By: Anne M. Raso
Tina Fey is in peak form in Admission, a social satire on the Ivy League admissions process that undoubtedly hits close to home for a lot of parents helping their smart kids fill out those complex forms right around this time of year! Fey plays Princeton Admissions Officer Portia Nathan, a conservative woman raised by a Susannah, a radical feminist mother (played by Lily Tomlin, sporting a large Bella Abzug tattoo). Paul Rudd plays the handsome and charming John Pressman, head of an alternative high school who has a wild card Princeton candidate for Portia--a kid named Jeremiah Balakian (played by Nat Wolff) with high SAT scores and crappy everything else who just may or may not be the son she gave up for adoption while in college. It's a clever plot and all we can say without giving away spoilers is that Portia's determined to get Jeremiah into Princeton come hell or high water.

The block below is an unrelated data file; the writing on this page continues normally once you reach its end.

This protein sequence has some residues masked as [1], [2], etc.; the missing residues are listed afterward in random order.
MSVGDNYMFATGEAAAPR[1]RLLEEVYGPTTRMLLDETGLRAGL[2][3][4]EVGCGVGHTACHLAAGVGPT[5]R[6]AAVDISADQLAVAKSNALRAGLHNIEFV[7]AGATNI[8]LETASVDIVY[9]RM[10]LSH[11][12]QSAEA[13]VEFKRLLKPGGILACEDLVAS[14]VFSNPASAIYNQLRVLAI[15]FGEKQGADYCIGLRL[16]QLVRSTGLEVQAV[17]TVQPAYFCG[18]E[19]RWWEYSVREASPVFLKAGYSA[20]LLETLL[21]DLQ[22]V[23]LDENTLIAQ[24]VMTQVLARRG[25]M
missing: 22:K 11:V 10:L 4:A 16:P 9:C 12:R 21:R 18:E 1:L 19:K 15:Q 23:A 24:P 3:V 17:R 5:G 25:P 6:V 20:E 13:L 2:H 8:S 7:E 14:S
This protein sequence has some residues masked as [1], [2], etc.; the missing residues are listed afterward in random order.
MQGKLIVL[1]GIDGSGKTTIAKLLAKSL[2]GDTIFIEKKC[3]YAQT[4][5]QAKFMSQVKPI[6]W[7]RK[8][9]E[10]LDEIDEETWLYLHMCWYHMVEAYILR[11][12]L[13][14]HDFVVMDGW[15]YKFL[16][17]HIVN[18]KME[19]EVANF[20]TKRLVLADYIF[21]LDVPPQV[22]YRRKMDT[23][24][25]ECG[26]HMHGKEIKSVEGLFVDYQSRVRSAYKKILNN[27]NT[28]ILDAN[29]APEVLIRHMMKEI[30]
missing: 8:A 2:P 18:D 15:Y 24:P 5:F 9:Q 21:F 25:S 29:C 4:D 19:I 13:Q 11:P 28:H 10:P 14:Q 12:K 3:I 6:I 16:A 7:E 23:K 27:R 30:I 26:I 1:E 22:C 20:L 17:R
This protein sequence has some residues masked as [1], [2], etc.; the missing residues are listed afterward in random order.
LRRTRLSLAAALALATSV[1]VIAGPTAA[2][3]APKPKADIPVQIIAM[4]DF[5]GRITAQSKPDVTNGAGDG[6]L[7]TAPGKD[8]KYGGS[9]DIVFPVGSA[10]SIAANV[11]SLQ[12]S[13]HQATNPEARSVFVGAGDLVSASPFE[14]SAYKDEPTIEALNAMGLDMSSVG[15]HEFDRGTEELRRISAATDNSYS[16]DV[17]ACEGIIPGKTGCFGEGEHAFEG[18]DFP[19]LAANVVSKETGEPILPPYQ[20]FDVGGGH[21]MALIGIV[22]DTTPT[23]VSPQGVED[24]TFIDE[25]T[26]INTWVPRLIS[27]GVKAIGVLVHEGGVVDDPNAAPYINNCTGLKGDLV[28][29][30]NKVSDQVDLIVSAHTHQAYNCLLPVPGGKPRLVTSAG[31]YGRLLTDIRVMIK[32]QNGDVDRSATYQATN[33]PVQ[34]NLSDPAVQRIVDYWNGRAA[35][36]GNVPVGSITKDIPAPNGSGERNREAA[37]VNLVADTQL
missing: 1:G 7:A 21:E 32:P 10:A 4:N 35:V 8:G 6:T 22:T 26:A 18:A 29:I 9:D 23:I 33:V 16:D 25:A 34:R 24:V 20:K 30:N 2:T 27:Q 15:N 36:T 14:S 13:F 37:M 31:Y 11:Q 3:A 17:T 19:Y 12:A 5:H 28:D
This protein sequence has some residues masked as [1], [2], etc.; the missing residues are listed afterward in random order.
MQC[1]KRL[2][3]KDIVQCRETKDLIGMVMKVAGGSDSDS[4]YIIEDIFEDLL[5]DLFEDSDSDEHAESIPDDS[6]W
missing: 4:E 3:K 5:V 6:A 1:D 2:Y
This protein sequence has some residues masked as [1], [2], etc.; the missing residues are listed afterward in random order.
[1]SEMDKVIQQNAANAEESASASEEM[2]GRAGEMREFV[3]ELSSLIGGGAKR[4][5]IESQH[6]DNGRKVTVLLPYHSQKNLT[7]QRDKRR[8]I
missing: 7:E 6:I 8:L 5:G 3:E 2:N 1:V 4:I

|Tina Fey and Paul Rudd at The Waldorf Towers, NYC|
I spoke to Fey during the press day roundtables for the film at the Waldorf Towers in NYC. She must have gone through an intense admissions process getting her own daughter into one of New York's most prestigious grade schools but when I asked her about it, she joked that she keeps her children locked up in the bicycle room of her apartment building--and while they have approved her keeping her children there, they have not actually approved the bicycle going in there yet!
|Nat Wolff at The Waldorf Towers, NYC|
Q: What was the biggest challenge you faced in tackling the role?
TF: For me, it was just trying to do a good job on what I felt was the dramatic arc of the movie and there were certainly scenes that were more emotional than anything I ever had to do before and prepare for that correctly and have that be believable.
Q: Can you relate to that idea of being willing to do whatever it takes to get into a good school?